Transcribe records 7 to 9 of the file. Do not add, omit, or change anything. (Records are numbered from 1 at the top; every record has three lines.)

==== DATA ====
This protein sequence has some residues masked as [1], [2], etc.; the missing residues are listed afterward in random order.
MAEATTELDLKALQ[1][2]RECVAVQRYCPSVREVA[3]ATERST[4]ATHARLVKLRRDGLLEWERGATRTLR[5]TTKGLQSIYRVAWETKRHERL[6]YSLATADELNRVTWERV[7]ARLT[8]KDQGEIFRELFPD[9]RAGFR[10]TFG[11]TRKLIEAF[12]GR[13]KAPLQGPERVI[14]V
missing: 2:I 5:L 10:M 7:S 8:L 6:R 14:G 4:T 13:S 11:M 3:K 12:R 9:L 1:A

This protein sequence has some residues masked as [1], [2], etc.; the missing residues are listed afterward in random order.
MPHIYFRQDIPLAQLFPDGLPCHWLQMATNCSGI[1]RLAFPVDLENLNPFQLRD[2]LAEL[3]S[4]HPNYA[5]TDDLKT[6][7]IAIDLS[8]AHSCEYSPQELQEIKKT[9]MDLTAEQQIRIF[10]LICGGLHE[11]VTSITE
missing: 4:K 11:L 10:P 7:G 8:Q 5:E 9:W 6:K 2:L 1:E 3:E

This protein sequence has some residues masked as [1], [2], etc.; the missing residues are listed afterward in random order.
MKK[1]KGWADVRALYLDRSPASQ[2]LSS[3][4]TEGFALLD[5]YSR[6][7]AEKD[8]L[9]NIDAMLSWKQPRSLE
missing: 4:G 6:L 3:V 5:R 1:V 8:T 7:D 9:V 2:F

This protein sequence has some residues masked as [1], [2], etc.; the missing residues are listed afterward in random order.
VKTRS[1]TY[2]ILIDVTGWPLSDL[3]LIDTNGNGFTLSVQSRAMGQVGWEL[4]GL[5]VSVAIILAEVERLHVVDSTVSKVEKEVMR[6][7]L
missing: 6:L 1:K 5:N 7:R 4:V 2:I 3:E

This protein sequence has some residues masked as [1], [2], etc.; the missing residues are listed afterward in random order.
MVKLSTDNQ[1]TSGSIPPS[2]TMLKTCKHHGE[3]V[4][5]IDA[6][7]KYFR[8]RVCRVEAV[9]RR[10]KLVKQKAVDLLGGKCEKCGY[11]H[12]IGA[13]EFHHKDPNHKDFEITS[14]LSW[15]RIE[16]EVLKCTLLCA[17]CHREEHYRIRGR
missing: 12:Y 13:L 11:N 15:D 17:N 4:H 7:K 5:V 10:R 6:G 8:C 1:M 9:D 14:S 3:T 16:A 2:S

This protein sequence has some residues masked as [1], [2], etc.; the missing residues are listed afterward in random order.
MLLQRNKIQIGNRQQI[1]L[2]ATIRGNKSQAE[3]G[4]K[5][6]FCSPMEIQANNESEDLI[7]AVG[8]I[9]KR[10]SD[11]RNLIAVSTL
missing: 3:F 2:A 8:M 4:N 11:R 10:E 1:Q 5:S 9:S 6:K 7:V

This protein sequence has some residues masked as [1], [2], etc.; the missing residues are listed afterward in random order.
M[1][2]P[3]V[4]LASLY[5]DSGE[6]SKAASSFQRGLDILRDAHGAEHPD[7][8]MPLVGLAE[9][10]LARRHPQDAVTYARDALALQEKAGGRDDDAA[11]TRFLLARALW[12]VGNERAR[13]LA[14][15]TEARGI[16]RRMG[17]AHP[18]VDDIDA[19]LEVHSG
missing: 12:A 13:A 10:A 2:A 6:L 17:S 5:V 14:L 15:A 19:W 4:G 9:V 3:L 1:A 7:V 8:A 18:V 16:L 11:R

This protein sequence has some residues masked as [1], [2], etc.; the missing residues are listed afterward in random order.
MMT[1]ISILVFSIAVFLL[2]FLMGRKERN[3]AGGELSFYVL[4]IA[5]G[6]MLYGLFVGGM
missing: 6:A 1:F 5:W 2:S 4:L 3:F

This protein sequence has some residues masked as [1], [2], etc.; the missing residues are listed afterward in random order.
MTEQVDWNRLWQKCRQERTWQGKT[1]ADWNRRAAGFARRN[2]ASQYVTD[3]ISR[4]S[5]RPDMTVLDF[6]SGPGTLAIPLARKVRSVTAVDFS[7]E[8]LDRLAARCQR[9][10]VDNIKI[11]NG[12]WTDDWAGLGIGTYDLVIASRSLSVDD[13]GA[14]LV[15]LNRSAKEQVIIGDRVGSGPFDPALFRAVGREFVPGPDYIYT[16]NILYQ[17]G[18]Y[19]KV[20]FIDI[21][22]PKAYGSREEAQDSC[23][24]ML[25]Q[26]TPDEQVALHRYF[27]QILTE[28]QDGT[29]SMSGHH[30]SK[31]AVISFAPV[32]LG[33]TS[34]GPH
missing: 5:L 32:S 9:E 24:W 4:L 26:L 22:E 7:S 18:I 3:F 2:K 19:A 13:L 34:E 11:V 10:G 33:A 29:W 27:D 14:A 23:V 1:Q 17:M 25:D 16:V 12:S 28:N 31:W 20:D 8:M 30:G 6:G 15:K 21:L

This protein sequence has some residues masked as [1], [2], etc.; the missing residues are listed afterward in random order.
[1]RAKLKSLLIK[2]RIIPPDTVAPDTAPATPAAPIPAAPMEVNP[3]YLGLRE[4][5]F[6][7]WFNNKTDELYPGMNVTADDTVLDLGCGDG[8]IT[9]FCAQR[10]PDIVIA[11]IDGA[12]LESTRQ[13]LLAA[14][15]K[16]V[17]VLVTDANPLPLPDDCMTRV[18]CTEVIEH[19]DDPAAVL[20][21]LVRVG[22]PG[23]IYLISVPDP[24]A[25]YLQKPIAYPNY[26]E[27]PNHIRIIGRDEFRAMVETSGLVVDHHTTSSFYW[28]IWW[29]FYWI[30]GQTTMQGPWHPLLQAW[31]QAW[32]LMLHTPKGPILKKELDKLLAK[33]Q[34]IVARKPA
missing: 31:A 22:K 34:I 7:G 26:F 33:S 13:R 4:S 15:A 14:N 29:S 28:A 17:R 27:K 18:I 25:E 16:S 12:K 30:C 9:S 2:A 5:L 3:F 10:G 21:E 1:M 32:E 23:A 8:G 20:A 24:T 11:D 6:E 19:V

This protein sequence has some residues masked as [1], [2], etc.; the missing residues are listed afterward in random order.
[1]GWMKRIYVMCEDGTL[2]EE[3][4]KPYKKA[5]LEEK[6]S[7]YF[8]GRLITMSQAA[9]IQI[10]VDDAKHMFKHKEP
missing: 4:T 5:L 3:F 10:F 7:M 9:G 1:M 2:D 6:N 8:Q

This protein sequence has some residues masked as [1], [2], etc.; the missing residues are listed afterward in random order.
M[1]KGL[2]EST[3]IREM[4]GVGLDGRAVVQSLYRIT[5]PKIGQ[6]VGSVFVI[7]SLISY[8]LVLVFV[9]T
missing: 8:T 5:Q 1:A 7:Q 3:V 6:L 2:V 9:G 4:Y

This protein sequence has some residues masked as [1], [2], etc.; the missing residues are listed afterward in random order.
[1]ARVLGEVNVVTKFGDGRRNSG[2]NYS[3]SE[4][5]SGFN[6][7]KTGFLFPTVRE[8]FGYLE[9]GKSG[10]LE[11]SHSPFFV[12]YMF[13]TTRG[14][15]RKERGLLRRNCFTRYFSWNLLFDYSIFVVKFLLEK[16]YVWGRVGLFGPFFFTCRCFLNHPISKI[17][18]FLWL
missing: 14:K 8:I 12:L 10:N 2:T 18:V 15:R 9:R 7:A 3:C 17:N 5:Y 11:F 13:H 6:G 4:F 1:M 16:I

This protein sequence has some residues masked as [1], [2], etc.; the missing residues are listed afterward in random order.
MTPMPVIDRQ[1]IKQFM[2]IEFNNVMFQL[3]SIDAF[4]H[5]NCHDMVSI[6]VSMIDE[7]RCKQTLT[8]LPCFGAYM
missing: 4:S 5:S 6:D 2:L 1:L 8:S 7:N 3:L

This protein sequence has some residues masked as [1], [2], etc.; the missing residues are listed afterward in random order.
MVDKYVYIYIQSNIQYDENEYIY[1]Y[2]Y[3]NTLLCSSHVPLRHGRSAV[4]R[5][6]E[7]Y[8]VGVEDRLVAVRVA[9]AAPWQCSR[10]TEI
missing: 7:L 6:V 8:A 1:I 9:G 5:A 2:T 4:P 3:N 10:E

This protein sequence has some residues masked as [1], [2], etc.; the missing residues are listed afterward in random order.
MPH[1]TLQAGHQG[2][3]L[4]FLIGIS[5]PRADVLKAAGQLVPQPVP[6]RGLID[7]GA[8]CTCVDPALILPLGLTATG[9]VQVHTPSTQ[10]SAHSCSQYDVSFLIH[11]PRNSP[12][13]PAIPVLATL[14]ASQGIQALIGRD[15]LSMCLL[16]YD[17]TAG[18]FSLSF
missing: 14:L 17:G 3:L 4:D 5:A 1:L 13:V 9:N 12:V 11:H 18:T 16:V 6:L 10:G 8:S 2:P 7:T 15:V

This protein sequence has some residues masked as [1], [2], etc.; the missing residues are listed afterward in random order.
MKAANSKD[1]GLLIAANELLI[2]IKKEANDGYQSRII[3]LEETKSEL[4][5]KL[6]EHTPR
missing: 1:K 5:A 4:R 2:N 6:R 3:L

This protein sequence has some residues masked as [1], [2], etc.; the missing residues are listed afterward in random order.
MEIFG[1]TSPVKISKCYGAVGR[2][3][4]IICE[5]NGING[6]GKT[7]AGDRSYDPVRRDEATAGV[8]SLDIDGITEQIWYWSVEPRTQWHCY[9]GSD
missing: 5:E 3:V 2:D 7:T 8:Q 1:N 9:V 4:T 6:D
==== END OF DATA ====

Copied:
This protein sequence has some residues masked as [1], [2], etc.; the missing residues are listed afterward in random order.
M[1][2]P[3]V[4]LASLY[5]DSGE[6]SKAASSFQRGLDILRDAHGAEHPD[7][8]MPLVGLAE[9][10]LARRHPQDAVTYARDALALQEKAGGRDDDAA[11]TRFLLARALW[12]VGNERAR[13]LA[14][15]TEARGI[16]RRMG[17]AHP[18]VDDIDA[19]LEVHSG
missing: 12:A 13:A 10:A 2:A 6:L 17:S 5:V 14:L 15:A 19:W 4:G 9:V 3:L 1:A 7:V 8:A 18:V 16:L 11:R

This protein sequence has some residues masked as [1], [2], etc.; the missing residues are listed afterward in random order.
MMT[1]ISILVFSIAVFLL[2]FLMGRKERN[3]AGGELSFYVL[4]IA[5]G[6]MLYGLFVGGM
missing: 6:A 1:F 5:W 2:S 4:L 3:F

This protein sequence has some residues masked as [1], [2], etc.; the missing residues are listed afterward in random order.
MTEQVDWNRLWQKCRQERTWQGKT[1]ADWNRRAAGFARRN[2]ASQYVTD[3]ISR[4]S[5]RPDMTVLDF[6]SGPGTLAIPLARKVRSVTAVDFS[7]E[8]LDRLAARCQR[9][10]VDNIKI[11]NG[12]WTDDWAGLGIGTYDLVIASRSLSVDD[13]GA[14]LV[15]LNRSAKEQVIIGDRVGSGPFDPALFRAVGREFVPGPDYIYT[16]NILYQ[17]G[18]Y[19]KV[20]FIDI[21][22]PKAYGSREEAQDSC[23][24]ML[25]Q[26]TPDEQVALHRYF[27]QILTE[28]QDGT[29]SMSGHH[30]SK[31]AVISFAPV[32]LG[33]TS[34]GPH
missing: 5:L 32:S 9:E 24:W 4:L 26:L 22:E 7:S 18:I 3:F 2:K 19:A 13:L 34:E 11:V 10:G 33:A 29:W 27:D 14:A 23:V 1:Q 17:M 25:D 16:V 12:S 28:N 31:W 20:D 8:M 30:G 6:G 15:K 21:L